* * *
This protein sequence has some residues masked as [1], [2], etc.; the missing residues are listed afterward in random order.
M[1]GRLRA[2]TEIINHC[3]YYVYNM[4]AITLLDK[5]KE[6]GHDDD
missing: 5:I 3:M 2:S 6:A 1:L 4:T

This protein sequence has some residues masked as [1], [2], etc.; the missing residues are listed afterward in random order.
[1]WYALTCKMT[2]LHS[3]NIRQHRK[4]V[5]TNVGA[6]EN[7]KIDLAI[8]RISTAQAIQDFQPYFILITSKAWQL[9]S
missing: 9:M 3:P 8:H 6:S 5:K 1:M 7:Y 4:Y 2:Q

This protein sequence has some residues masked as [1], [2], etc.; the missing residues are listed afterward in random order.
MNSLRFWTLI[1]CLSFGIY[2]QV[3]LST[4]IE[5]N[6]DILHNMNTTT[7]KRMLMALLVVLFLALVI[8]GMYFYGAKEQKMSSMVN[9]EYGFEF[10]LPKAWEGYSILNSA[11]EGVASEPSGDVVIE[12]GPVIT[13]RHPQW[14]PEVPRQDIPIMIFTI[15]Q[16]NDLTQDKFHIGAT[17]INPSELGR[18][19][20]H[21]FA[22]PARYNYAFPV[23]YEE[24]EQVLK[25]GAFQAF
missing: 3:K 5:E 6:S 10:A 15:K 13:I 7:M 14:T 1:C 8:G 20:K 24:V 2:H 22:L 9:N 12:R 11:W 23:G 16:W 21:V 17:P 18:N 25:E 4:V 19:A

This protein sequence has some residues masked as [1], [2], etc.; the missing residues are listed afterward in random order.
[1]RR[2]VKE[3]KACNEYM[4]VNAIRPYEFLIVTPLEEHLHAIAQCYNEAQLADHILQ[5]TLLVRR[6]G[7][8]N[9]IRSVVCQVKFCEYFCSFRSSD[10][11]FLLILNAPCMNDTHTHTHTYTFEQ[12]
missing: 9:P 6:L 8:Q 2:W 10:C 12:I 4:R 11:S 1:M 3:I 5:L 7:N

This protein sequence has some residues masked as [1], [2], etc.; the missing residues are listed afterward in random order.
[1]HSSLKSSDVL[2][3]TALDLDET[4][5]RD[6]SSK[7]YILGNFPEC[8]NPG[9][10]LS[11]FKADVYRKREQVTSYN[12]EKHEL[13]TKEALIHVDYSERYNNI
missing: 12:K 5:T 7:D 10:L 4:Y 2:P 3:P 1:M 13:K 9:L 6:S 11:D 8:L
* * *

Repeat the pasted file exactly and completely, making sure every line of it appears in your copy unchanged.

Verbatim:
This protein sequence has some residues masked as [1], [2], etc.; the missing residues are listed afterward in random order.
M[1]GRLRA[2]TEIINHC[3]YYVYNM[4]AITLLDK[5]KE[6]GHDDD
missing: 5:I 3:M 2:S 6:A 1:L 4:T

This protein sequence has some residues masked as [1], [2], etc.; the missing residues are listed afterward in random order.
[1]WYALTCKMT[2]LHS[3]NIRQHRK[4]V[5]TNVGA[6]EN[7]KIDLAI[8]RISTAQAIQDFQPYFILITSKAWQL[9]S
missing: 9:M 3:P 8:H 6:S 5:K 1:M 7:Y 4:Y 2:Q

This protein sequence has some residues masked as [1], [2], etc.; the missing residues are listed afterward in random order.
MNSLRFWTLI[1]CLSFGIY[2]QV[3]LST[4]IE[5]N[6]DILHNMNTTT[7]KRMLMALLVVLFLALVI[8]GMYFYGAKEQKMSSMVN[9]EYGFEF[10]LPKAWEGYSILNSA[11]EGVASEPSGDVVIE[12]GPVIT[13]RHPQW[14]PEVPRQDIPIMIFTI[15]Q[16]NDLTQDKFHIGAT[17]INPSELGR[18][19][20]H[21]FA[22]PARYNYAFPV[23]YEE[24]EQVLK[25]GAFQAF
missing: 3:K 5:E 6:S 10:A 15:K 13:I 7:M 14:T 1:C 8:G 20:K 24:V 2:H 22:L 9:N 12:R 11:W 23:G 16:W 21:V 17:P 18:N 25:E 4:V 19:A

This protein sequence has some residues masked as [1], [2], etc.; the missing residues are listed afterward in random order.
[1]RR[2]VKE[3]KACNEYM[4]VNAIRPYEFLIVTPLEEHLHAIAQCYNEAQLADHILQ[5]TLLVRR[6]G[7][8]N[9]IRSVVCQVKFCEYFCSFRSSD[10][11]FLLILNAPCMNDTHTHTHTYTFEQ[12]
missing: 9:P 6:L 8:Q 2:W 10:C 12:I 4:R 11:S 1:M 3:I 5:L 7:N

This protein sequence has some residues masked as [1], [2], etc.; the missing residues are listed afterward in random order.
[1]HSSLKSSDVL[2][3]TALDLDET[4][5]RD[6]SSK[7]YILGNFPEC[8]NPG[9][10]LS[11]FKADVYRKREQVTSYN[12]EKHEL[13]TKEALIHVDYSERYNNI
missing: 12:K 5:T 7:D 10:L 4:Y 2:P 3:P 1:M 13:K 9:L 6:S 11:D 8:L